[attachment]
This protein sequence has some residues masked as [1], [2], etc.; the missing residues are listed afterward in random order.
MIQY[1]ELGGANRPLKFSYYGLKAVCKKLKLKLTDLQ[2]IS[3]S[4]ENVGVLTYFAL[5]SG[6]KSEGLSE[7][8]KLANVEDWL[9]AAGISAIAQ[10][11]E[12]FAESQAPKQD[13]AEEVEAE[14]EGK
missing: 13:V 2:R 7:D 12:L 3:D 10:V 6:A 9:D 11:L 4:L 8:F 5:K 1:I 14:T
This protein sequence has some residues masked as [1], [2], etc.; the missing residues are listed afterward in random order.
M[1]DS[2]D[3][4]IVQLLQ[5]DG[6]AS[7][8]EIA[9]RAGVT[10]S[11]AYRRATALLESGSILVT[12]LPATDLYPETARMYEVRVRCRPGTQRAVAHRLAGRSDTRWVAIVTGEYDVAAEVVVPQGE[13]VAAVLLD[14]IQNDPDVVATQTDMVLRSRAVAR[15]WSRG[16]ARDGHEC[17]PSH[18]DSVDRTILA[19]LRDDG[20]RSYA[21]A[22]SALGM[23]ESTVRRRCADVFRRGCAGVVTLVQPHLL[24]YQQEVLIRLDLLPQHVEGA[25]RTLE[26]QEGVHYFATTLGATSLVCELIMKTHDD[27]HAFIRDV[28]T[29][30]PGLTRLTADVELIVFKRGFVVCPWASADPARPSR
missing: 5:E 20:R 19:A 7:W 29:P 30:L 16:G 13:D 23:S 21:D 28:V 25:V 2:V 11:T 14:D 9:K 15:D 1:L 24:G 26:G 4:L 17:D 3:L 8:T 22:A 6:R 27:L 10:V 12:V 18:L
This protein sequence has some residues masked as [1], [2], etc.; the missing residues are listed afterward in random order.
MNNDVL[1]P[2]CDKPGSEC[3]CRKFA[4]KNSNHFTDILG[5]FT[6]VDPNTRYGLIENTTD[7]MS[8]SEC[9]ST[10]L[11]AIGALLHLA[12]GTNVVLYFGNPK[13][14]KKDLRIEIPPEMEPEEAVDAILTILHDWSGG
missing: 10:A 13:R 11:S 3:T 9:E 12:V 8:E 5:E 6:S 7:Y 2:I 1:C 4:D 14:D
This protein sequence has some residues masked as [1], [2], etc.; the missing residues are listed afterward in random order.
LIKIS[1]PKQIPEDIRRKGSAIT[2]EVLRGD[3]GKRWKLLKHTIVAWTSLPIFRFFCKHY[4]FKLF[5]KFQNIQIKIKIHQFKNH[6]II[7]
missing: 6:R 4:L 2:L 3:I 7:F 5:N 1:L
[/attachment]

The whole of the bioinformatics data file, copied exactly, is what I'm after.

This protein sequence has some residues masked as [1], [2], etc.; the missing residues are listed afterward in random order.
MIQY[1]ELGGANRPLKFSYYGLKAVCKKLKLKLTDLQ[2]IS[3]S[4]ENVGVLTYFAL[5]SG[6]KSEGLSE[7][8]KLANVEDWL[9]AAGISAIAQ[10][11]E[12]FAESQAPKQD[13]AEEVEAE[14]EGK
missing: 13:V 2:R 7:D 12:L 3:D 10:V 6:A 9:D 11:L 4:L 8:F 5:K 1:I 14:T
This protein sequence has some residues masked as [1], [2], etc.; the missing residues are listed afterward in random order.
M[1]DS[2]D[3][4]IVQLLQ[5]DG[6]AS[7][8]EIA[9]RAGVT[10]S[11]AYRRATALLESGSILVT[12]LPATDLYPETARMYEVRVRCRPGTQRAVAHRLAGRSDTRWVAIVTGEYDVAAEVVVPQGE[13]VAAVLLD[14]IQNDPDVVATQTDMVLRSRAVAR[15]WSRG[16]ARDGHEC[17]PSH[18]DSVDRTILA[19]LRDDG[20]RSYA[21]A[22]SALGM[23]ESTVRRRCADVFRRGCAGVVTLVQPHLL[24]YQQEVLIRLDLLPQHVEGA[25]RTLE[26]QEGVHYFATTLGATSLVCELIMKTHDD[27]HAFIRDV[28]T[29][30]PGLTRLTADVELIVFKRGFVVCPWASADPARPSR
missing: 5:E 20:R 19:A 7:W 29:P 30:L 16:G 13:D 23:S 21:D 28:V 25:V 2:V 11:T 14:D 9:K 15:D 1:L 24:G 26:G 4:L 17:D 3:L 8:T 22:A 6:R 27:L 10:V 12:V 18:L
This protein sequence has some residues masked as [1], [2], etc.; the missing residues are listed afterward in random order.
MNNDVL[1]P[2]CDKPGSEC[3]CRKFA[4]KNSNHFTDILG[5]FT[6]VDPNTRYGLIENTTD[7]MS[8]SEC[9]ST[10]L[11]AIGALLHLA[12]GTNVVLYFGNPK[13][14]KKDLRIEIPPEMEPEEAVDAILTILHDWSGG
missing: 10:A 13:R 11:S 3:T 9:E 12:V 8:E 5:E 6:S 7:Y 2:I 1:C 4:D 14:D
This protein sequence has some residues masked as [1], [2], etc.; the missing residues are listed afterward in random order.
LIKIS[1]PKQIPEDIRRKGSAIT[2]EVLRGD[3]GKRWKLLKHTIVAWTSLPIFRFFCKHY[4]FKLF[5]KFQNIQIKIKIHQFKNH[6]II[7]
missing: 6:R 4:L 2:L 3:I 7:F 5:N 1:L